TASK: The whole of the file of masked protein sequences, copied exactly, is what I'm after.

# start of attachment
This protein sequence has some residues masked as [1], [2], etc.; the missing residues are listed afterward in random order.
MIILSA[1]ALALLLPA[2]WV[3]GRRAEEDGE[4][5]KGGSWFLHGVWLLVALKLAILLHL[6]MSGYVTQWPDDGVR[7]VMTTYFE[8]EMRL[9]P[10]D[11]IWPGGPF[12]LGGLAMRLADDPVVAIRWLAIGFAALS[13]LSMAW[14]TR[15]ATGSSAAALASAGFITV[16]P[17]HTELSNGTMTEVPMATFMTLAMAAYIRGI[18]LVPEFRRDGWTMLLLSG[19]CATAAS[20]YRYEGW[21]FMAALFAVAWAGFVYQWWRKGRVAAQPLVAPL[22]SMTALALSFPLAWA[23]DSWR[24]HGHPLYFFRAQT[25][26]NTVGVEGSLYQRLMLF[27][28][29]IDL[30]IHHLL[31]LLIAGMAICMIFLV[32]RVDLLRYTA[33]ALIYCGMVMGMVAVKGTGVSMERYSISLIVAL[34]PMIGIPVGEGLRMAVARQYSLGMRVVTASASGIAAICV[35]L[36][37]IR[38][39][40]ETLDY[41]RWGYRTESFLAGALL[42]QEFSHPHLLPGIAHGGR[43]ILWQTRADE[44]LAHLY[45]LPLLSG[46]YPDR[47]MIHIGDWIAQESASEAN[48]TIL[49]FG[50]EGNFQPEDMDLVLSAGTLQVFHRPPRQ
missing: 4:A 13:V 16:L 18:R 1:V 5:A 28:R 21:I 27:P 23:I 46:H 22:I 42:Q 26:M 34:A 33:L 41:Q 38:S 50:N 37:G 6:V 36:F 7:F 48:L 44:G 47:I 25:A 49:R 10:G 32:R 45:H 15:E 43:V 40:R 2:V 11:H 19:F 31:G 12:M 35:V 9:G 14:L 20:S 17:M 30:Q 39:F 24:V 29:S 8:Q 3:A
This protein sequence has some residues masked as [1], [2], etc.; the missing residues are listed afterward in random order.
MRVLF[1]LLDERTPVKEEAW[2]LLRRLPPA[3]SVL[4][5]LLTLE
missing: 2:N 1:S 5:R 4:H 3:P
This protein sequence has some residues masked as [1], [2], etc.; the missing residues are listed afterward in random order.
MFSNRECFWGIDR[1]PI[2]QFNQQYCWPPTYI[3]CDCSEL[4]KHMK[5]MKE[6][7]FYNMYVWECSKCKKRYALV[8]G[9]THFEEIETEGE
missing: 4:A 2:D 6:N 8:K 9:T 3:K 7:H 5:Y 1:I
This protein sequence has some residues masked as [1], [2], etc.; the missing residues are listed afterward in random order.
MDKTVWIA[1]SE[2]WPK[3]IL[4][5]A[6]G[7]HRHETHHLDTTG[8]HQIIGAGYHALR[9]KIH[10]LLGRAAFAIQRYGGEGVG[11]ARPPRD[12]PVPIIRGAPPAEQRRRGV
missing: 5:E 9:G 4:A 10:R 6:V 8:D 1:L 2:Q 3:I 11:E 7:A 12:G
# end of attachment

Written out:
This protein sequence has some residues masked as [1], [2], etc.; the missing residues are listed afterward in random order.
MIILSA[1]ALALLLPA[2]WV[3]GRRAEEDGE[4][5]KGGSWFLHGVWLLVALKLAILLHL[6]MSGYVTQWPDDGVR[7]VMTTYFE[8]EMRL[9]P[10]D[11]IWPGGPF[12]LGGLAMRLADDPVVAIRWLAIGFAALS[13]LSMAW[14]TR[15]ATGSSAAALASAGFITV[16]P[17]HTELSNGTMTEVPMATFMTLAMAAYIRGI[18]LVPEFRRDGWTMLLLSG[19]CATAAS[20]YRYEGW[21]FMAALFAVAWAGFVYQWWRKGRVAAQPLVAPL[22]SMTALALSFPLAWA[23]DSWR[24]HGHPLYFFRAQT[25][26]NTVGVEGSLYQRLMLF[27][28][29]IDL[30]IHHLL[31]LLIAGMAICMIFLV[32]RVDLLRYTA[33]ALIYCGMVMGMVAVKGTGVSMERYSISLIVAL[34]PMIGIPVGEGLRMAVARQYSLGMRVVTASASGIAAICV[35]L[36][37]IR[38][39][40]ETLDY[41]RWGYRTESFLAGALL[42]QEFSHPHLLPGIAHGGR[43]ILWQTRADE[44]LAHLY[45]LPLLSG[46]YPDR[47]MIHIGDWIAQESASEAN[48]TIL[49]FG[50]EGNFQPEDMDLVLSAGTLQVFHRPPRQ
missing: 4:A 13:V 16:L 18:R 1:V 5:A 28:R 21:I 27:P 23:I 46:H 22:I 42:Q 26:M 34:A 33:L 41:Q 38:S 50:N 37:G 6:V 36:F 7:F 48:L 44:G 47:I 25:A 49:R 10:G 32:R 45:H 15:E 43:V 40:R 2:V 11:H 19:F 31:G 12:M 35:V 9:G 14:L 20:S 17:M 30:Q 39:F 24:V 29:S 8:Q 3:A
This protein sequence has some residues masked as [1], [2], etc.; the missing residues are listed afterward in random order.
MRVLF[1]LLDERTPVKEEAW[2]LLRRLPPA[3]SVL[4][5]LLTLE
missing: 2:N 1:S 5:R 4:H 3:P
This protein sequence has some residues masked as [1], [2], etc.; the missing residues are listed afterward in random order.
MFSNRECFWGIDR[1]PI[2]QFNQQYCWPPTYI[3]CDCSEL[4]KHMK[5]MKE[6][7]FYNMYVWECSKCKKRYALV[8]G[9]THFEEIETEGE
missing: 4:A 2:D 6:N 8:K 9:T 3:K 7:H 5:Y 1:I
This protein sequence has some residues masked as [1], [2], etc.; the missing residues are listed afterward in random order.
MDKTVWIA[1]SE[2]WPK[3]IL[4][5]A[6]G[7]HRHETHHLDTTG[8]HQIIGAGYHALR[9]KIH[10]LLGRAAFAIQRYGGEGVG[11]ARPPRD[12]PVPIIRGAPPAEQRRRGV
missing: 5:E 9:G 4:A 10:R 6:V 8:D 1:L 2:Q 3:I 11:E 7:A 12:G